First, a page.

In many ways, the wedding of Prince William and Catherine Middleton is a story that writes itself. The groom: a future king, whose mother’s life ended in tragedy, but only after her own marriage provided years of salacious tabloid fodder. The bride: a brown-haired commoner with a down-to-Earth reputation—one that promises to keep the high-profile union anchored firmly in reality, or as close as you can get in the rarefied world of British royalty.
Even so, the monarchy isn’t taking any chances. With the scandals involving Prince Charles and Diana, princess of Wales still fresh in people’s minds, the royal family has spotted a rare opportunity in William and Kate’s walk down the aisle to reinvigorate a tarnished royal brand that contributes not only to Britain’s global prestige, but an estimated $800 million annually to the national economy.
Buckingham Palace has gone to great lengths to make sure the feel-good nature of the upcoming wedding is experienced by as many people as possible—and they’re relying heavily on the latest in digital technology to do it. In addition to being televised, the royal wedding is expected to be streamed live on the Web. The happy couple have also used Twitter to release details about the big day, including news of the engagement itself, while an official royal wedding album will be available “almost instantly” on iTunes, with a portion of the proceeds going to charity. The entire package is being wrapped together with a dedicated website that was set up with the help of no less than Google. “The buzz value on this wedding is global and huge,” says Alan Middleton, a professor of marketing at York University’s Schulich School of Business, who grew up in Britain (but bears no relation to the bride). “And the palace is all over it.”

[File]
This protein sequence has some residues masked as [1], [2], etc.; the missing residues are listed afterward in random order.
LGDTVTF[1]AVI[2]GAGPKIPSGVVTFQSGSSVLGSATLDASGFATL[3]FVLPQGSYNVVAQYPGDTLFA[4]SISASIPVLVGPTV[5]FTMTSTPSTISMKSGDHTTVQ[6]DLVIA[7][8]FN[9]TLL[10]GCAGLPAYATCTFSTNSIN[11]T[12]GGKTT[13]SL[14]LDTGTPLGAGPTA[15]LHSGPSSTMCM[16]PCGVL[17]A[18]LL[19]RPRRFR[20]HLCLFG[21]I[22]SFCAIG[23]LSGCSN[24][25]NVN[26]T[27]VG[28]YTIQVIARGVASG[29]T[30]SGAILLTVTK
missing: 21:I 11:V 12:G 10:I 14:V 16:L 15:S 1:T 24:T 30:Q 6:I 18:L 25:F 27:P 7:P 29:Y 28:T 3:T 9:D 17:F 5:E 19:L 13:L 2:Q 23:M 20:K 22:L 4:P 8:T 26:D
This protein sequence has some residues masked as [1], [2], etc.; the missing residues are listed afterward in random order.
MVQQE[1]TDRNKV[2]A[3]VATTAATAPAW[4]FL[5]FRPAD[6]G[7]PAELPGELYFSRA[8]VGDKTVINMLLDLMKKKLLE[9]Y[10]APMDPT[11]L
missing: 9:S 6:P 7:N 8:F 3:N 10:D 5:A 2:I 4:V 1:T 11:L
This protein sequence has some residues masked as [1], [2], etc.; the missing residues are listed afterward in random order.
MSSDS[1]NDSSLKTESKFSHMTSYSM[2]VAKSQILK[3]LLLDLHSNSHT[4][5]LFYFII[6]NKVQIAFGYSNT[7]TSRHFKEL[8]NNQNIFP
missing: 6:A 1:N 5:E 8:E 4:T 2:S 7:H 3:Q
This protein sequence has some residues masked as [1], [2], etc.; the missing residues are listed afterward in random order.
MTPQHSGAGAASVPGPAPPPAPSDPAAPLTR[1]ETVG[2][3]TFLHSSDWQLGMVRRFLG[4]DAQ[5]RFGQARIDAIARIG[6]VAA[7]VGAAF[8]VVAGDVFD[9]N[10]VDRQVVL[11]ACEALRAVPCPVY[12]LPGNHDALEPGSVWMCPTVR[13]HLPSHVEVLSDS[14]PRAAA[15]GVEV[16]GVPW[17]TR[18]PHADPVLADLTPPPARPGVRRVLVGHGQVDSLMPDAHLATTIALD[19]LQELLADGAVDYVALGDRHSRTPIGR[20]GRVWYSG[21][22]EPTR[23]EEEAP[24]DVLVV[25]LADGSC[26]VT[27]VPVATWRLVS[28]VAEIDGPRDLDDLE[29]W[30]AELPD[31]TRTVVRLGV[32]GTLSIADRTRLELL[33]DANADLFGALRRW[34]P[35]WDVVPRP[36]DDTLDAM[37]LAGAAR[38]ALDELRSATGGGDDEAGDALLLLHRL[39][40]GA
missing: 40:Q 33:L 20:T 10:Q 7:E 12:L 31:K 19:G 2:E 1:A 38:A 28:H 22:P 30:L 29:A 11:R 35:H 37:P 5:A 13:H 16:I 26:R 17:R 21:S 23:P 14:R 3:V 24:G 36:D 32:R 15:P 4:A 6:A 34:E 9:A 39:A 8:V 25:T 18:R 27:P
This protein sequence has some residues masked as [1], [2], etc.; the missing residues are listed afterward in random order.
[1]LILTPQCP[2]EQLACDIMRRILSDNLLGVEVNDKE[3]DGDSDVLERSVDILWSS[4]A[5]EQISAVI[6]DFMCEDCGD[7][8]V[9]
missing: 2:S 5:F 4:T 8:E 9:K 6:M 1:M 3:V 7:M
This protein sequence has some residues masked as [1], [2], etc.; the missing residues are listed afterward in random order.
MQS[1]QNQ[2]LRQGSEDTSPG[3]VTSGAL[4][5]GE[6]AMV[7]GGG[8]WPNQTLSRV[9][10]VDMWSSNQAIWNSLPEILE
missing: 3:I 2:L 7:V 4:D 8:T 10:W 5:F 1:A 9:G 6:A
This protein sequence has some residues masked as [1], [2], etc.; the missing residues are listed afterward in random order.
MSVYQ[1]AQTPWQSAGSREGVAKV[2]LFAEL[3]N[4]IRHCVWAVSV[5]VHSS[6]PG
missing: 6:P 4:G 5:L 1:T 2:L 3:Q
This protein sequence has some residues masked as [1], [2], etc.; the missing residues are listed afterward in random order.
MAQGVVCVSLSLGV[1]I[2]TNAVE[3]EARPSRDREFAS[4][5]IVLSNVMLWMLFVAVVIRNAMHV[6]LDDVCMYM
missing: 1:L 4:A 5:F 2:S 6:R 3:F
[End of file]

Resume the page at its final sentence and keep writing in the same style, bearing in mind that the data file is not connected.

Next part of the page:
The modern monarchy has a history of using the latest communication technologies to further its public relations aims. In 1953, the Queen wanted her coronation widely televised, marking the first time in British history that a major royal event—from the swelling crowds that lined the procession route to the solemn ceremony inside the abbey—was viewed live by tens of millions of people in Britain and parts of Europe (part of King George VI’s was also broadcast in 1937, but it only reached about 10,000 people). North American audiences only had to wait a few more hours until RAF Canberra jet bombers sped high over the Atlantic, delivering kinescope recordings of the day’s pomp and circumstance to local networks. In the end, more than 200 million people watched the historic proceedings, helping to boost the image of the monarchy even as its actual importance continued to wane.
Now, as then, the royal family often behaves exactly like a corporation with a product to sell. How else to explain William and Kate’s recent pre-wedding tour—those in the corporate world might refer to it as a marketing “road show”—of England, Scotland, Wales and Northern Ireland, where they participated in a series of speaking engagements and other public events before giddy crowds?